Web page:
On the men’s side, the barren patch has lasted even longer. The ATP Tour last came to Berlin in 1991, also for a clay court event, without even so much as a Challenger Tour event taking place in the city since.

COMING IN FROM THE COLD

This is all about to change. Berlin has transformed rapidly in the past decade and is arguably more ready than ever for a tournament to make the city its long-term home. For better or worse (many of the politically left-leaning city’s residents would argue the latter), Berlin has never been more commercially attractive, remaining incredibly popular with creatives and young people in general, and its ‘cheap and cool’ appeal has naturally also brought interest from big business. Rents and property prices are soaring, commercial projects are popping up all around town, and the city now even has not just one, but two Bundesliga teams for the first time in its history. Tennis administrators have decided that the time is right to join in the fun.

Successful exhibitions were held last summer during the COVID break, including one that took place in a hangar at the disused Tempelhof Airport, giving the court backdrop a real post-apocalyptic feel that Berlin seems to specialise in. Dominic Thiem and Jannik Sinner were among the stars on show, as well as a seemingly ageless Tommy Haas. A Challenger event was reportedly being planned for the same venue this July, although this has not yet been announced in the schedule by the ATP. Either way, the emergence of a genuine top German talent in Alexander Zverev certainly gives the idea of bringing the men’s game here some added weight.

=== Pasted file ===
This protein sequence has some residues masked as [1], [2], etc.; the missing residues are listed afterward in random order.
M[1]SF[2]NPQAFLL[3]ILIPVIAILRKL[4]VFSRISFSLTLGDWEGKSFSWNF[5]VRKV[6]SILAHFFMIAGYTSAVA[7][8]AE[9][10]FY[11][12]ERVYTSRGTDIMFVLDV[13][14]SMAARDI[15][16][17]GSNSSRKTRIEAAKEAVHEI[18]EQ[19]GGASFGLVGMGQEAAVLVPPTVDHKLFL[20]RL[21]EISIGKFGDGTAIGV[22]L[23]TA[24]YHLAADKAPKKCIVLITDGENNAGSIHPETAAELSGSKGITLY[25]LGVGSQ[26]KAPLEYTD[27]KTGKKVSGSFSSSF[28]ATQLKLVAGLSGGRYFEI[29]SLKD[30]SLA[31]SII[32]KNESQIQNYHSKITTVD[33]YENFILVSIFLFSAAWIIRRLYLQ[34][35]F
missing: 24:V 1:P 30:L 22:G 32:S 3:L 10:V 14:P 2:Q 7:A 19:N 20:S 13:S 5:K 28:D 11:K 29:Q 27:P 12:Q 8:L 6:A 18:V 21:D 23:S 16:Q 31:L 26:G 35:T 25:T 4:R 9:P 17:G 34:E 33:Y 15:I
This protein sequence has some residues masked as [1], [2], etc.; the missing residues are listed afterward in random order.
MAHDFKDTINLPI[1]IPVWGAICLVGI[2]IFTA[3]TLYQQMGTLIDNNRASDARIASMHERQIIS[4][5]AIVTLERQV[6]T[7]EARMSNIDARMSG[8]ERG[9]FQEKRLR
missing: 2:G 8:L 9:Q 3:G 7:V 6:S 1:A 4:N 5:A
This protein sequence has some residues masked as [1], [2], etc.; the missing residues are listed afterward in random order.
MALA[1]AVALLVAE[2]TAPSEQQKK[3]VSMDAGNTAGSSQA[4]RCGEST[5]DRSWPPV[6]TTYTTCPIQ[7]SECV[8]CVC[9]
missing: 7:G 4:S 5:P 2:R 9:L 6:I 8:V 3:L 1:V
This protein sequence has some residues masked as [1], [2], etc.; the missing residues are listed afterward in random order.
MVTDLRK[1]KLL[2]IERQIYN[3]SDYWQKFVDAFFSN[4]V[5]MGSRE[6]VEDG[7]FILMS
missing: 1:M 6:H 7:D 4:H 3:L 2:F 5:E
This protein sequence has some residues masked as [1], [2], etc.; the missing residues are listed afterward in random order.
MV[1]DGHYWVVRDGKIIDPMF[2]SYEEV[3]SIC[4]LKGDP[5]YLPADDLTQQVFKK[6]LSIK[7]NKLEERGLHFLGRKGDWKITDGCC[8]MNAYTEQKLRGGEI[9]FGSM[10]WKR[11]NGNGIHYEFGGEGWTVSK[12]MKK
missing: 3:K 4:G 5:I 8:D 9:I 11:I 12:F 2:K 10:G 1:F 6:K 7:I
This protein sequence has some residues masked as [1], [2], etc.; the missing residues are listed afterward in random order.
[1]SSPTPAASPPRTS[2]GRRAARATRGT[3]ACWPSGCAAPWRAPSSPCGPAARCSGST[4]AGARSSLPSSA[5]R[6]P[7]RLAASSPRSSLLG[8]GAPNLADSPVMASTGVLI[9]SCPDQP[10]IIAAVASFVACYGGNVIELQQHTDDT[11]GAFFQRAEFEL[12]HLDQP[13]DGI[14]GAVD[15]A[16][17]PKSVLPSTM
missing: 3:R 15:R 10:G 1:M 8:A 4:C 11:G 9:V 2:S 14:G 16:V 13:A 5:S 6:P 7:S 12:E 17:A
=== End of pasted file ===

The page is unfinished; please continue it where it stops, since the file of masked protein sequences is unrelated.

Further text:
The hangar at the disused Tempelhof Airport, site of last year’s exhibition and a touted venue for a new ATP Challenger Tour event.

THE WTA MAKES THE FIRST MOVE

Which brings us to the WTA Premier 500 grass court tournament, taking place this week (14th-20th June). The big return to Berlin has already endured a difficult start – the inaugural tournament was scheduled for 2020 but became a victim of the coronavirus pandemic.

The more hedonistic side of the city won’t be so visible at the Rot-Weiss Tennis Club, located in the city’s more affluent and leafy western outskirts, but the stellar line up of players should ensure some electric beats for the crowd to along nod along to. Aryna Sabalenka (world number 4), Elina Svitolina (no. 6), Bianca Andreescu (no. 7) and Iga Swiatek (no. 9) lead the field, with Karolina Pliskova, Petra Kvitova and Garbiñe Muguruza also involved. The tournament lost Ash Barty and Naomi Osaka in the wake of events at the French Open, but the difficulties of persuading players to travel to a new tournament have been outweighed by the advantage of being part of a grass court season that offers only limited choice as top stars look to get in shape for Wimbledon.

There is home interest, too, with German number one Angelique Kerber leading the charge. Sadly absent will be Sabine Lisicki, who hails from Berlin itself and has serious grass court pedigree but is sidelined with the latest in a horrendous string of injuries.

Angelique Kerber will be looking to improve on a disappointing 2021 thus far (image via Wimbledon on Twitter)